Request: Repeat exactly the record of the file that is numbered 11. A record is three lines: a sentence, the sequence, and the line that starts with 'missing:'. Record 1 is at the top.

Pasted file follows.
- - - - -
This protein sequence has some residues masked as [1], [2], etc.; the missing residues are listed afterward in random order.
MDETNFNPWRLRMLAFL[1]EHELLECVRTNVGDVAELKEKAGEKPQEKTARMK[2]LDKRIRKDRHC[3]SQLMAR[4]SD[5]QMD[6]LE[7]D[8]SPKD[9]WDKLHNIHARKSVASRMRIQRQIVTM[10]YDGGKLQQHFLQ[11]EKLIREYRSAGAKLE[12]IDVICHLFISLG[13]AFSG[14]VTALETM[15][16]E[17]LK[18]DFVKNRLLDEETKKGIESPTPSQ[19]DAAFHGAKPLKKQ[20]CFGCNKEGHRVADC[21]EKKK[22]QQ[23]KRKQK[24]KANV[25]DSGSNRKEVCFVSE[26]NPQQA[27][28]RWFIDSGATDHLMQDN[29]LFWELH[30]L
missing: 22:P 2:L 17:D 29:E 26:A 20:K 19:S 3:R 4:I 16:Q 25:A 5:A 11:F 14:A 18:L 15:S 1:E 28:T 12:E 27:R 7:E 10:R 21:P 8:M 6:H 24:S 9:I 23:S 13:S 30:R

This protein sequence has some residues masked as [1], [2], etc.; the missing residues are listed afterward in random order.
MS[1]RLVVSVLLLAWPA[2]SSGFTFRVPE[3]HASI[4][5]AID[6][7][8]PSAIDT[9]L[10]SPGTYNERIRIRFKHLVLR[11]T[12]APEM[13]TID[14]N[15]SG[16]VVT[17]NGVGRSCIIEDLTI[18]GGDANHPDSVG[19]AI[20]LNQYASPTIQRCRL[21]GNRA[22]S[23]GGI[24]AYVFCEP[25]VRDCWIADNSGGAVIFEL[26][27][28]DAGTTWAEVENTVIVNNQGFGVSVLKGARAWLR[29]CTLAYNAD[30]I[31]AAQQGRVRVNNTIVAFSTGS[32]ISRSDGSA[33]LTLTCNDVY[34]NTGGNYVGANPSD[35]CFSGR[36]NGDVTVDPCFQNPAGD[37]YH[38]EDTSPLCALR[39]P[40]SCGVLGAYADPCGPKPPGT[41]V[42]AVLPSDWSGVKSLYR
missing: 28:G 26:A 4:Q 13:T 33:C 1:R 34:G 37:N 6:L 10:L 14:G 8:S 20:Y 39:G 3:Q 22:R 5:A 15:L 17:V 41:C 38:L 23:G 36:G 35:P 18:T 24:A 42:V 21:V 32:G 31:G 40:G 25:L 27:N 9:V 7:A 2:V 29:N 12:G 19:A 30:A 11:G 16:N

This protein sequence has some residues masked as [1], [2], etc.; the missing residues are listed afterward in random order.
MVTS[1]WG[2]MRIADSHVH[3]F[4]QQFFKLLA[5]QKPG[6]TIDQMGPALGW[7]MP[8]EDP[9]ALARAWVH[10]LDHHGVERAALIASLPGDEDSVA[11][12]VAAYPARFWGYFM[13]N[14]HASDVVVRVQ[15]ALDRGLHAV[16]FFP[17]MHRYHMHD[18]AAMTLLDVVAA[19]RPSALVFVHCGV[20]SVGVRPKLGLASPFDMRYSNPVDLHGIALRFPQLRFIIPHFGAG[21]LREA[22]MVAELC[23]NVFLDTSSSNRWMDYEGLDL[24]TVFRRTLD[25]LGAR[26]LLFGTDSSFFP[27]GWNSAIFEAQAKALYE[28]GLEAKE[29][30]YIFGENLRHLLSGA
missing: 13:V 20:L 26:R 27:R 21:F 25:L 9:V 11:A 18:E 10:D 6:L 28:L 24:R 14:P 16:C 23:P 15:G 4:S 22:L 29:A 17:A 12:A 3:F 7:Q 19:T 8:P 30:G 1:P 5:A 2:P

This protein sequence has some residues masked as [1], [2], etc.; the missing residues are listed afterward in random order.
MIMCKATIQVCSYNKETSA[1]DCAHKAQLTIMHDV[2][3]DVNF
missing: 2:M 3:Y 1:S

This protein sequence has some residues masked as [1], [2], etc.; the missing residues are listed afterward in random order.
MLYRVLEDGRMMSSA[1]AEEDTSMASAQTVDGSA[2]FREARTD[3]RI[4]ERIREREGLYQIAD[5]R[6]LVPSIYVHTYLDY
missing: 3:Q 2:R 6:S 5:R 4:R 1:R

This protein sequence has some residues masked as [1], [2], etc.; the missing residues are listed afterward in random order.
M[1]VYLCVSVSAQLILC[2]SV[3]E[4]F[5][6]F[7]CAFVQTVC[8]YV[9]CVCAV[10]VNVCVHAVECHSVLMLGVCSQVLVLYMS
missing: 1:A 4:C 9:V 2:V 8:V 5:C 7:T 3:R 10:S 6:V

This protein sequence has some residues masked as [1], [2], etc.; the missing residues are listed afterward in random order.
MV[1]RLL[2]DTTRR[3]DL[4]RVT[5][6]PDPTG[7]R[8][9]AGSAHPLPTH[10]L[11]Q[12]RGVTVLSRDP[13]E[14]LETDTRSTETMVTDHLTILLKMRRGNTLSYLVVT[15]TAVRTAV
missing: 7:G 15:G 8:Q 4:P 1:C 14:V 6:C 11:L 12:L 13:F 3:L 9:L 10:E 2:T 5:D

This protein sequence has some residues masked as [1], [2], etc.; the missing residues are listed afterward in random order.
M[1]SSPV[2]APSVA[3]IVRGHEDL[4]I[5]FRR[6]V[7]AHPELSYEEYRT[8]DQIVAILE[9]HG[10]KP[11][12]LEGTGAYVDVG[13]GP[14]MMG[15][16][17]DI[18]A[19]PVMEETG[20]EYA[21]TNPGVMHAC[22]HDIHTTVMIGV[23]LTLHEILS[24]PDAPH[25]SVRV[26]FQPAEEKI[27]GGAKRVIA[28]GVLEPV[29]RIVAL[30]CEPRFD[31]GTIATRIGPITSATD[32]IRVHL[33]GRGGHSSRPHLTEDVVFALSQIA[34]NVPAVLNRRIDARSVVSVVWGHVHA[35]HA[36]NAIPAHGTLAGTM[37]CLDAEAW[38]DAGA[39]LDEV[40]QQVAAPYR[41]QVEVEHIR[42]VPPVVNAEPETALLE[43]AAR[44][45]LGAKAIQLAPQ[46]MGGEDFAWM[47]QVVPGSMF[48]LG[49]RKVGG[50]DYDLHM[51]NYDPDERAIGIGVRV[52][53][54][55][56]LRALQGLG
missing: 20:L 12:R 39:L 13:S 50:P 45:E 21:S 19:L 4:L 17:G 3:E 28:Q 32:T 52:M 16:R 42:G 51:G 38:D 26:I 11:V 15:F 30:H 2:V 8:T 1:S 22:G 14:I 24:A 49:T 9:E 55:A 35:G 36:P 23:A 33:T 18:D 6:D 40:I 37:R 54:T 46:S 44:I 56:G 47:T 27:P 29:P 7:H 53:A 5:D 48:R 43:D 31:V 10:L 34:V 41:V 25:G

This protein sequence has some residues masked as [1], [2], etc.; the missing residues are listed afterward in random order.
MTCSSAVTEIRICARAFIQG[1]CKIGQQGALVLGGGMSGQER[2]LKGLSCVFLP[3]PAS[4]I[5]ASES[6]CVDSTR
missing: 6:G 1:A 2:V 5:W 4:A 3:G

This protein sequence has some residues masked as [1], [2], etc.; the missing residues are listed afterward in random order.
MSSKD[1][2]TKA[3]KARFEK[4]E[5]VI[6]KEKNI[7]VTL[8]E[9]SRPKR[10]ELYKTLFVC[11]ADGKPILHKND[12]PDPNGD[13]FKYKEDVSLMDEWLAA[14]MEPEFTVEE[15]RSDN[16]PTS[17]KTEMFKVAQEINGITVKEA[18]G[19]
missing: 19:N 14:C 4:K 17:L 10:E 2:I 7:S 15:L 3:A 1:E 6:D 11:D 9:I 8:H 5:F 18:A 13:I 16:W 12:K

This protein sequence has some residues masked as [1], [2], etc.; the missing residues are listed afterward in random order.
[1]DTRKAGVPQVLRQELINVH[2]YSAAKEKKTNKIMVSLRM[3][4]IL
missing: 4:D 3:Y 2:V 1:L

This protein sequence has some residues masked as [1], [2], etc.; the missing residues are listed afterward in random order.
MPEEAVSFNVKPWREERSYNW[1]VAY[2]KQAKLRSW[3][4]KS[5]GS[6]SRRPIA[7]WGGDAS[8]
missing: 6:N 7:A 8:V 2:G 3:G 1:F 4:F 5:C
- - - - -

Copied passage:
This protein sequence has some residues masked as [1], [2], etc.; the missing residues are listed afterward in random order.
[1]DTRKAGVPQVLRQELINVH[2]YSAAKEKKTNKIMVSLRM[3][4]IL
missing: 4:D 3:Y 2:V 1:L